Our text follows the triumphal entry of Jesus, but the drawing card for many people was to see the One who had “called Lazarus out of his grave, and raised him from the dead ... for that they heard that he had done this miracle” (John 12:17-18). After seeing the massive response the Pharisees said, “Behold, the world is gone after him” (John 12:19). This tells me that the world community can find common ground in Jesus. The Bible says these “certain Greeks ... came up to worship at the feast” (John 12:20). This tells me that the worship community can find common ground in Jesus. Politics, entertainment, sports; these things cannot unite people. In fact they tend to divide people, but Christ can unite people. Christ can create a true sense of community.

B. There Is A Spirit Of Cooperation In This Account

If we would become a Christ-centered, disciple-making church, we must have a spirit of cooperation. This is a fascinating scene as “certain Greeks ... came ... to Philip ... and desired him, saying, Sir, we would see Jesus” (John 12:20-21). These candidates of discipleship were unified in their desire. Their one aim and goal was to know Jesus better! It would have been disastrous if Philip and Andrew had been pursuing two totally different agendas. Thankfully, this was not the case. These coordinators of discipleship were unified in their direction as “Philip cometh and telleth Andrew: and again Andrew and Philip tell Jesus” (John 12:22). They knew that their objective was to get these individuals as close to Jesus as possible.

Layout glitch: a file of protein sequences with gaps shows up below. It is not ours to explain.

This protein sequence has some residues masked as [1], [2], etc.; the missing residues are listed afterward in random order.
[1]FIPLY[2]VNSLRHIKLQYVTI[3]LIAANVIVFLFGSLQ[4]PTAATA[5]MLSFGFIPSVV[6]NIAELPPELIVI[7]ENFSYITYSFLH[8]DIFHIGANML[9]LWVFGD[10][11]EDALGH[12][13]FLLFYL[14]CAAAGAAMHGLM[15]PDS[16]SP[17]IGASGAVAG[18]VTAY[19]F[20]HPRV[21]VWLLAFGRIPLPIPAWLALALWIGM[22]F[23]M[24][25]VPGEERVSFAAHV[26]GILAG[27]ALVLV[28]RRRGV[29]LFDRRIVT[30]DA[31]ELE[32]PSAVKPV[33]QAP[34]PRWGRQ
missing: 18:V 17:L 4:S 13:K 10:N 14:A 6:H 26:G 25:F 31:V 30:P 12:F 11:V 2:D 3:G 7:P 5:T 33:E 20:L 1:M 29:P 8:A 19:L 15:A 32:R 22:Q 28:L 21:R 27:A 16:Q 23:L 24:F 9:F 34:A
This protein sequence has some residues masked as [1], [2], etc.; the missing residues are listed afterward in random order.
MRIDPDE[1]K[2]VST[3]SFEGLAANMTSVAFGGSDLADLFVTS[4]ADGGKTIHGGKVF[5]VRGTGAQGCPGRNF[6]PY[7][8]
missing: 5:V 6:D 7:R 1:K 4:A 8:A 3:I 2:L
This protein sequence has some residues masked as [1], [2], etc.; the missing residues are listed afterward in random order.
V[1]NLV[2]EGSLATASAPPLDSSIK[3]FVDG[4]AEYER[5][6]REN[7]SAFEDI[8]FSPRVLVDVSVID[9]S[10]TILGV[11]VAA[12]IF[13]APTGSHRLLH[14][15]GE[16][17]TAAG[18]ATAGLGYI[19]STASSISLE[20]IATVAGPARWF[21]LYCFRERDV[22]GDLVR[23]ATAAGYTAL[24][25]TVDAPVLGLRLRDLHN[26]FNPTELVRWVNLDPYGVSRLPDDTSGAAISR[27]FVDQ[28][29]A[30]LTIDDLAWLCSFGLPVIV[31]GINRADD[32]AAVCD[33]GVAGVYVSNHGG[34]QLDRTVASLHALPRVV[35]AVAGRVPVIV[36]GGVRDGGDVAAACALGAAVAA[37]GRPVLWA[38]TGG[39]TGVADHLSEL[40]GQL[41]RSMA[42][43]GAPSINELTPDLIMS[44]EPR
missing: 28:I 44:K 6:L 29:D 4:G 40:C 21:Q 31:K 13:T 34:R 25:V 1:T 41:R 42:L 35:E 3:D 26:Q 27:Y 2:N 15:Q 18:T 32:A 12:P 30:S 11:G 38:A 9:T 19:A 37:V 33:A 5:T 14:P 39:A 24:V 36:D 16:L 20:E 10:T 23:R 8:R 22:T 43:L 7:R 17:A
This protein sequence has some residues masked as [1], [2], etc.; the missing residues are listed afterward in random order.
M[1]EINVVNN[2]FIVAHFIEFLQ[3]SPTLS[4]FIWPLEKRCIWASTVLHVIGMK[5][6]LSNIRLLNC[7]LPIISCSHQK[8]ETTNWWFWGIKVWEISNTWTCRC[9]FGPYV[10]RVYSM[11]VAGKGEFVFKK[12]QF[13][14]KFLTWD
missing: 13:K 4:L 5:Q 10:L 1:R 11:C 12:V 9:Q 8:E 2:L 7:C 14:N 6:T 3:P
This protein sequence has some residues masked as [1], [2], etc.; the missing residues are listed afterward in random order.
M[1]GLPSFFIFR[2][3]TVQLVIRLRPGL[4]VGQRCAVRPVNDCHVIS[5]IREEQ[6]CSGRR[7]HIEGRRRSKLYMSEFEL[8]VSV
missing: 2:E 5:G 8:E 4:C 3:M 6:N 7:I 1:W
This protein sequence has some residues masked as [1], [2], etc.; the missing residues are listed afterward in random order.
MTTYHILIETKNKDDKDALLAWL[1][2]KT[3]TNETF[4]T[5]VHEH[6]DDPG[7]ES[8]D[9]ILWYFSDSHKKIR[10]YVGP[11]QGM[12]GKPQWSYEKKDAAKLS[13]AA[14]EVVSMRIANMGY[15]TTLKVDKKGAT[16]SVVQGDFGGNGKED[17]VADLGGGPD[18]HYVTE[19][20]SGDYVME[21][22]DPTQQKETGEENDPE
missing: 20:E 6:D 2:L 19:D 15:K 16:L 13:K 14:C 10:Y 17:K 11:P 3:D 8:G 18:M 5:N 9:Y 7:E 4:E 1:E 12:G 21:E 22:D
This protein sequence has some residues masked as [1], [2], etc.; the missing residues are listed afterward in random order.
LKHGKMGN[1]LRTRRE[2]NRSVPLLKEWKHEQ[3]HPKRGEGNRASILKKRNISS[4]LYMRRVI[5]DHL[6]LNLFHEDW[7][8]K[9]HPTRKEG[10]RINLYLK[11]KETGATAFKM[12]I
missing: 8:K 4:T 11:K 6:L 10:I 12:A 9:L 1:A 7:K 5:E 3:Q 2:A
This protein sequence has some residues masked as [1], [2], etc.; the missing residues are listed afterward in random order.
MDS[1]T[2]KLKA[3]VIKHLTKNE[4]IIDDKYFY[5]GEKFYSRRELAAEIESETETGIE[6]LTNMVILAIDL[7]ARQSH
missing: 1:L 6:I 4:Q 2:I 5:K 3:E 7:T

C. There Is A Sermon Of Christ In This Account

When these Greeks arrived, Jesus began talking about death and how His “soul (was) troubled” (vs. 27). Jesus was anticipating His death at Calvary and the result of this sacrifice. He shared a message on bearing fruit, which would be possible through His work as He said, “Except a corn of wheat fall into the ground and die, it abideth alone: but if it die, it bringeth forth much fruit” (vs. 24). This sermon was also on being a follower. In verse 26 He said, “If any man serve me, let him follow me.” It seemed like a strange message for discipleship training, but this is exactly what disciples need to hear.


For security reasons, we have a gate at the end of our church drive that remains closed when no one is on campus. We recently had a guest speaker at our church that arrived so early for the service that he had to wait at the gate until someone else came and opened it. He later shared that while he was waiting, a woman from the neighborhood pulled in and began to converse with him. Unfortunately, she didn’t say, “Sir, I would see Jesus.” No, she wanted to bluster and complain about a tree that had recently been cut down on the church’s property. Our guest speaker informed her that he was only visiting and that she should be more interested in her soul than in some tree. She hurriedly drove away in a rage. A barbarian showed up at the gate. Whether people in our neighborhood have malice towards the church like this woman, or whether they have an interest in spiritual matters like the Greeks in our text, we must follow the example of Andrew and Philip and lovingly point them to Jesus.